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Seeing Voices by Oliver Sacks
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Seeing Voices (original 1989; edition 2000)

by Oliver Sacks

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942139,236 (3.79)8
Member:cshalizi
Title:Seeing Voices
Authors:Oliver Sacks
Info:Vintage (2000), Paperback, 240 pages
Collections:Your library, To read, Bethesda
Rating:
Tags:neurography

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Seeing Voices by Oliver Sacks (1989)

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Published June 1989, the year after the Gallaudet University revolution.

Interesting but pretty basic. Good for me since I haven’t read much on the topic at all and it references other material (David Wright’s autobiography, for example) and gives enough of a basic history to give a casual reader a basic understanding. I’m quite sorry to have listened to the audio version since it skips most of the footnotes, which are the most interesting part of the book for me! It’s a short-book in any case (64.000 words) and Sacks is a very readable writer.



The pathos is a bit too obvious, although undoubtedly the situation was (and sometimes is) quite dire for deaf people and it made me all teary eyed anyway. Still, it might well be that old cochlear implants were pretty much useless to make a deaf person into a hearing one, unlike current ones. See my review of Sound and Fury for more on that.



Another criticism to be made is that Sacks, like all Usian writers, is pretty USA-centric. Although there are appropriate comparisons to other countries and some history of the French tradition from which the Usian tradition originated with Clerc and Gallaudet and in the footnotes I did read interesting references to the very advanced organization of education for the deaf in countries like Venezuela and Uruguay (check the quotes) so it is possible that there is more about other countries in the ones I have not read but the bibliography is pretty much all Usian (I’m including it here, too).



I find it a bit confusing how there’s proof that every sign language is a separate language and the level of intelligibility is so high that two random signers of any language will get by with each other and be able to have conversations in a couple weeks. ( )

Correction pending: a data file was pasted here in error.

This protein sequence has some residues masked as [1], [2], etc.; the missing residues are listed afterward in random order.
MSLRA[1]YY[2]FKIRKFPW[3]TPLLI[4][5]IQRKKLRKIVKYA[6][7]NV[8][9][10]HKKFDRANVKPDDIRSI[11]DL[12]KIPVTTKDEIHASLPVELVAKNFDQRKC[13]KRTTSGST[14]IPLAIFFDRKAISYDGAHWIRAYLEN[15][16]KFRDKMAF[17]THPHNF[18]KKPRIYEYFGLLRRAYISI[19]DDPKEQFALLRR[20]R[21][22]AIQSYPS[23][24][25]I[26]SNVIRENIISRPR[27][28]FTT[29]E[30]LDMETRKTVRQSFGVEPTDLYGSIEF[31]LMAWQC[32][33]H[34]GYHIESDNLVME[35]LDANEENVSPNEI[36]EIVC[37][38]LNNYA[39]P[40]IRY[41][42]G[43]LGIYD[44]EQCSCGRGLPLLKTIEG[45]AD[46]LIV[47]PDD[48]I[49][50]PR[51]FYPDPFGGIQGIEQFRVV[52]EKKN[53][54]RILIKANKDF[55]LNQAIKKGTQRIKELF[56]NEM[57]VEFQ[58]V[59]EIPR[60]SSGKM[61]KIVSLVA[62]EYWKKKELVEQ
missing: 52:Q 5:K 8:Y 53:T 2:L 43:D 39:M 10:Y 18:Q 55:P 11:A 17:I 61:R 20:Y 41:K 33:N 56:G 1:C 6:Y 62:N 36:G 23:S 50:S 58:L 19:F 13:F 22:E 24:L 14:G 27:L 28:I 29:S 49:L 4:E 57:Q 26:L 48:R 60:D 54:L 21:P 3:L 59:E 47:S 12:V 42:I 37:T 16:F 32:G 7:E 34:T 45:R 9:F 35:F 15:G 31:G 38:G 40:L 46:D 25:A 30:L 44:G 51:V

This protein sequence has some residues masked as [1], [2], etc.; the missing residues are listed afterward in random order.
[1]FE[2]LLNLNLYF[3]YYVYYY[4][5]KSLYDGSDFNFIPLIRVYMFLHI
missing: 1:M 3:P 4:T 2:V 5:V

Evalangui | Aug 22, 2014 |
This book is 25 years old, and while I'm certain there are more recent books on the topic of deafness, this one is still worth reading. It's not just about deafness, but about language, and how language shapes our brains, and how important language is to developing as a person. In just 150 pages, Oliver Sacks managed to blow my mind with things which had never occurred to me before. ( )
  BrookeAshley | Mar 5, 2014 |
I enjoyed this, as I enjoy all Sacks, and it's not his best. It's light on neurology. Given its 1989 publication, it's quite out of date. It predates baby sign language and both behind-the-ear speech processors and fully implantable cochlear implants. In addition (and since I read it as an audiobook, I can't easily double-check this), Sacks makes two errors of a sort I don't usually see from him. First, he treats Kaspar Hauser is a viable example of late language attainment. I believe that by the time he was writing, it was reasonably well-agreed that Hauser was a fraud. Second, he seems to believe that the "dumb" of "deaf and dumb" refers to intellect, when a cursory look at etymology shows that this is incorrect. "Dumb" means "silent" in this context ("dumbwaiter," "struck dumb").

Sacks provides an interesting history of education for the deaf (or lack thereof), the development of sign, and the cultural and political struggles around sign. I found the third section, on the 1988 student protests at Gallaudet University, most interesting, probably because I remember it well.

Edited to add: The reader on the Audible version only reads some of the footnotes. To see them all, you'll need to use Google Books or a hard copy. ( )
  OshoOsho | Mar 30, 2013 |
First of all I have to mention the footnotes. They are extensive and take up half the page in some instances. This was very distracting, and I felt almost as if I were reading two books at once.

There were several things here that struck me. I picked up the book as sign language has always interested me, more so after working my last job, where some of the children were not able to hear, and some unable to speak in other ways. This book was interesting and informative and a very quick read.

There was mention early on how one young man, who had lost his hearing after seven years. He would hear the voice of his mother in his head even after his hearing was gone. This made me think of how I and possibly you, do this with books. I hear the voices of well known and loved characters in my head as I read. This was defined by the author as an "illusory" type of hearing.